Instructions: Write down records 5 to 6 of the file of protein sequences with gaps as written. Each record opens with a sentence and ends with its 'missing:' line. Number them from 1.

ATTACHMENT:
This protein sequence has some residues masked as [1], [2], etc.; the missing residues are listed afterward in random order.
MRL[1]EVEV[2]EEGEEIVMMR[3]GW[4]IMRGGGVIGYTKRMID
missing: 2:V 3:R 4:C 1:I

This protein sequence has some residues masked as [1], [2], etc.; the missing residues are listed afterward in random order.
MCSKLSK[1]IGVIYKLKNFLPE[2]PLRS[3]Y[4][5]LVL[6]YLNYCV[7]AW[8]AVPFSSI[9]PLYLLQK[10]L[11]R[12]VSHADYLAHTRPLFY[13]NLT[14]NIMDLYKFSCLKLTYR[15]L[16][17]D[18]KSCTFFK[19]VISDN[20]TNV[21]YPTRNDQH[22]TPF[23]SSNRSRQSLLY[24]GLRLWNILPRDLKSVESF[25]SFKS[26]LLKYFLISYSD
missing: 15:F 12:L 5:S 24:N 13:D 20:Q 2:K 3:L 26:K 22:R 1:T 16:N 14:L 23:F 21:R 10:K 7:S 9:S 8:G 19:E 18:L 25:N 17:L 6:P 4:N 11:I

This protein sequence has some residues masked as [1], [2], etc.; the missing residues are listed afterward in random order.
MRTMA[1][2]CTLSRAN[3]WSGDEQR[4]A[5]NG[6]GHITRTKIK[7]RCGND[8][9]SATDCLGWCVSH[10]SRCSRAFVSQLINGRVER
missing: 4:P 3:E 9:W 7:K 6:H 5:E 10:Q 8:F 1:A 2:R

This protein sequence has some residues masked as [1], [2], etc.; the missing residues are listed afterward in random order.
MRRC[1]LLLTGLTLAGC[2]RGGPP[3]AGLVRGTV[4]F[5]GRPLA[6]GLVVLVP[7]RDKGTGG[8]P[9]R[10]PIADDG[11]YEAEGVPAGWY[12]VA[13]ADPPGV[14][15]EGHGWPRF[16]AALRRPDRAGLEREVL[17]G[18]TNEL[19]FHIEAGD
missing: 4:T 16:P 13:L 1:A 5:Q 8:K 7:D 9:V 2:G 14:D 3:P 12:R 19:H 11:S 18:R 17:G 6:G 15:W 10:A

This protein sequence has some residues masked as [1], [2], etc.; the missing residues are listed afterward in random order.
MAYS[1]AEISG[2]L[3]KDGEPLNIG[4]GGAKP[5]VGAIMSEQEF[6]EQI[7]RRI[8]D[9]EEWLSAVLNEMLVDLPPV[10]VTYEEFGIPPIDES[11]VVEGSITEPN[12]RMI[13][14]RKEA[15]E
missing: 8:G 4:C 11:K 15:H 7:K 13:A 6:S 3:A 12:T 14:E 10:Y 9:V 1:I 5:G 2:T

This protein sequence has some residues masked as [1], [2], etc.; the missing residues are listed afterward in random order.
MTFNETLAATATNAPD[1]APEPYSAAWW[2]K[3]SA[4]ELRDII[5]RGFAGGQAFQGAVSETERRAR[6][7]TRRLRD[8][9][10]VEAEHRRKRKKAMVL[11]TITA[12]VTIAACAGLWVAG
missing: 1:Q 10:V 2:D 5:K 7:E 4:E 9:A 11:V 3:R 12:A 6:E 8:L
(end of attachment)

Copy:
This protein sequence has some residues masked as [1], [2], etc.; the missing residues are listed afterward in random order.
MAYS[1]AEISG[2]L[3]KDGEPLNIG[4]GGAKP[5]VGAIMSEQEF[6]EQI[7]RRI[8]D[9]EEWLSAVLNEMLVDLPPV[10]VTYEEFGIPPIDES[11]VVEGSITEPN[12]RMI[13][14]RKEA[15]E
missing: 8:G 4:C 11:K 15:H 7:K 13:A 6:S 3:A 12:T 14:E 10:Y 9:V 1:I 5:G 2:T

This protein sequence has some residues masked as [1], [2], etc.; the missing residues are listed afterward in random order.
MTFNETLAATATNAPD[1]APEPYSAAWW[2]K[3]SA[4]ELRDII[5]RGFAGGQAFQGAVSETERRAR[6][7]TRRLRD[8][9][10]VEAEHRRKRKKAMVL[11]TITA[12]VTIAACAGLWVAG
missing: 1:Q 10:V 2:D 5:K 7:E 4:E 9:A 11:V 3:R 12:A 6:E 8:L